For the first time since I moved to Maine 17 years ago, I was not happy to see that “Maine – the Way Life Should Be” sign when I crossed the Piscataqua River bridge from New Hampshire. I wanted to be back in Big Bend National Park. There I lived simply. My home was a dumpy trailer but everything worked and there was no mold. Whatever I brought with me in my van was all I needed for the six months I was there: laptop, two printers, cameras, a lamp, folding desk chair, books (gawd – a ton of books), clothes, dishes, pots and pans, and the usual household stuff. I was outside a lot on my days off, hiking and getting to know the park intimately. I even came home 12 pounds lighter!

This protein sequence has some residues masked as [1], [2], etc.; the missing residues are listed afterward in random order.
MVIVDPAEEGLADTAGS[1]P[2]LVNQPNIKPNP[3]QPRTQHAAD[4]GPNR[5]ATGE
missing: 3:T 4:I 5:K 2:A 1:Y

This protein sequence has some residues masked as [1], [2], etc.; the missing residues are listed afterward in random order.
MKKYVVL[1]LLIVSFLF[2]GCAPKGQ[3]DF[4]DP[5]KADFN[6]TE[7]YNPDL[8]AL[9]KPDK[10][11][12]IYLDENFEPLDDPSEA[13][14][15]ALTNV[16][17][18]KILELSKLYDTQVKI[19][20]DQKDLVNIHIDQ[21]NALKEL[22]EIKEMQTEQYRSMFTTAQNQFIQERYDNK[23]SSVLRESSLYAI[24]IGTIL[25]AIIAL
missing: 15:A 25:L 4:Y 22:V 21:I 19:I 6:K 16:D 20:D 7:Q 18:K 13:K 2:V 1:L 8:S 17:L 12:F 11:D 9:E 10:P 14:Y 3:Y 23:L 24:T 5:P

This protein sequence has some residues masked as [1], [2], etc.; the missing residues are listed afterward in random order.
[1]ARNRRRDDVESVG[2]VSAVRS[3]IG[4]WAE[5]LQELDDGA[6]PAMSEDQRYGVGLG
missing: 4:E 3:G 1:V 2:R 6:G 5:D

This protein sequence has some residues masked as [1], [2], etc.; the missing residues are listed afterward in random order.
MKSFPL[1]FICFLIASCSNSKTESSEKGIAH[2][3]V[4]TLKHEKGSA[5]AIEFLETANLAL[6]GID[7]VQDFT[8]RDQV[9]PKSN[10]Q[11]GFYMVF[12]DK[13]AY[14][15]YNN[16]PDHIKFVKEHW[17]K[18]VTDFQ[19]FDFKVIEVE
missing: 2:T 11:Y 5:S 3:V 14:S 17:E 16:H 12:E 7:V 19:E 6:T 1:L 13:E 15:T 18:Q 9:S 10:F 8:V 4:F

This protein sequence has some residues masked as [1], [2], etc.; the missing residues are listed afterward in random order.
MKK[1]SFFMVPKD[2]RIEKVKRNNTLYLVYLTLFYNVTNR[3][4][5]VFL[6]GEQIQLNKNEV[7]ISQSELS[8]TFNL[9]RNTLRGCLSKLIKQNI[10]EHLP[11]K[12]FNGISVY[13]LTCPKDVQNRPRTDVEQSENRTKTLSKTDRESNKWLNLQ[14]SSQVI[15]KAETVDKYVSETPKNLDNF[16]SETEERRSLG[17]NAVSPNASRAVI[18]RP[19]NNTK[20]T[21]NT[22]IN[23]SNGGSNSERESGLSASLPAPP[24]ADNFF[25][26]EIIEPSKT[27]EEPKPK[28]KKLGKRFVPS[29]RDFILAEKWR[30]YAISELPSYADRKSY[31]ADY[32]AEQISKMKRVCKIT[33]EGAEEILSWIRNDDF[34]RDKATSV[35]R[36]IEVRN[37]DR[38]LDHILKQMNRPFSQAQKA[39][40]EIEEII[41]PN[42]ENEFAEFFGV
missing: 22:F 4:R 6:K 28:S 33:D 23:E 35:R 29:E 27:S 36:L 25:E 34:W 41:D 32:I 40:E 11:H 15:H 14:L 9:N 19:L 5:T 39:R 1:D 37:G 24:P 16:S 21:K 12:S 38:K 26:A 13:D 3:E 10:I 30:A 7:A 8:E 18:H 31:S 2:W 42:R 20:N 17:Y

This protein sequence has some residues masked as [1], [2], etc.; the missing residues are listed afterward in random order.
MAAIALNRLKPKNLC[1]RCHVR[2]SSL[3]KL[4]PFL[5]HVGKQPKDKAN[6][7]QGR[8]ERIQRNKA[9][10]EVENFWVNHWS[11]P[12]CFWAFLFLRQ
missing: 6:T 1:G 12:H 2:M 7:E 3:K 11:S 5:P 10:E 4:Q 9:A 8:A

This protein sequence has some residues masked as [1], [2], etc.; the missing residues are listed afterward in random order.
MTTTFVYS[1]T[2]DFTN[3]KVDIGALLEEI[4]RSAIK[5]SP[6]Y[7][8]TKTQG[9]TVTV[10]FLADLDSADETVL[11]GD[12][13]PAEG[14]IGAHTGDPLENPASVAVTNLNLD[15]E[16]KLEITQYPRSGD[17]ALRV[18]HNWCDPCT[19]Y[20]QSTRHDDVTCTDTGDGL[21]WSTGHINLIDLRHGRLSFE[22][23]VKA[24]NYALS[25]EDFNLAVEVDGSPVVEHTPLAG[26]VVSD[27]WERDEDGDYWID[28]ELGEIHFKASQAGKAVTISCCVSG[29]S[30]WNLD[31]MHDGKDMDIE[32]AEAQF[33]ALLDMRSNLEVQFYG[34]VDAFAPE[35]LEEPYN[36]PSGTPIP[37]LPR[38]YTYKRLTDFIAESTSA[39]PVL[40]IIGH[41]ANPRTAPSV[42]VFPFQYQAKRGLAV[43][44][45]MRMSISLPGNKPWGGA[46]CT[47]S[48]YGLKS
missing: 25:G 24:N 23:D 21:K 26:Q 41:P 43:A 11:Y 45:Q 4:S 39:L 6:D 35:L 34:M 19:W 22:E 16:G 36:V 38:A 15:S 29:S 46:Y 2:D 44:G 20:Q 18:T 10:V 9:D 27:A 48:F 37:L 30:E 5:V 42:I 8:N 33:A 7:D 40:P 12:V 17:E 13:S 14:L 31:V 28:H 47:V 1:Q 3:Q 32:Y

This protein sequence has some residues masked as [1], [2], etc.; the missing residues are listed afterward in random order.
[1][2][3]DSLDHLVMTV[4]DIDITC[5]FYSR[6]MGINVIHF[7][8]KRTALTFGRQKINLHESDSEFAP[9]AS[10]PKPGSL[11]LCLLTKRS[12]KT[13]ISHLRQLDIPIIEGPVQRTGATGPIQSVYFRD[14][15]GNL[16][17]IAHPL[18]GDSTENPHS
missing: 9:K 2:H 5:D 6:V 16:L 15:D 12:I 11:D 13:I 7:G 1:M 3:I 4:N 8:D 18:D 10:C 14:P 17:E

When I left in mid-April, the cactus were blooming and a big rainstorm meant that more wildflowers would be popping out. The skies were taking on their summer personna – billowy cumulus and dramatic thunderheads, an artist’s delight. Yet I had to leave.
But I eased the transition by visiting some fantastic birding places. At Davis Mountains State Park I got great photographs of the elusive Montezuma quail.
And at Choke Canyon State Park I saw the great kiskadee, avocets, couch’s flycatcher, lark sparrow, blue grosbeak, bronze cowbird and many others – some firsts for me.
Caracara – a beautiful scavenger
And there were roadside wildflowers everywhere. Though I am Texas born and bred, it was the first time I felt proud to admit it. (GW notwithstanding.)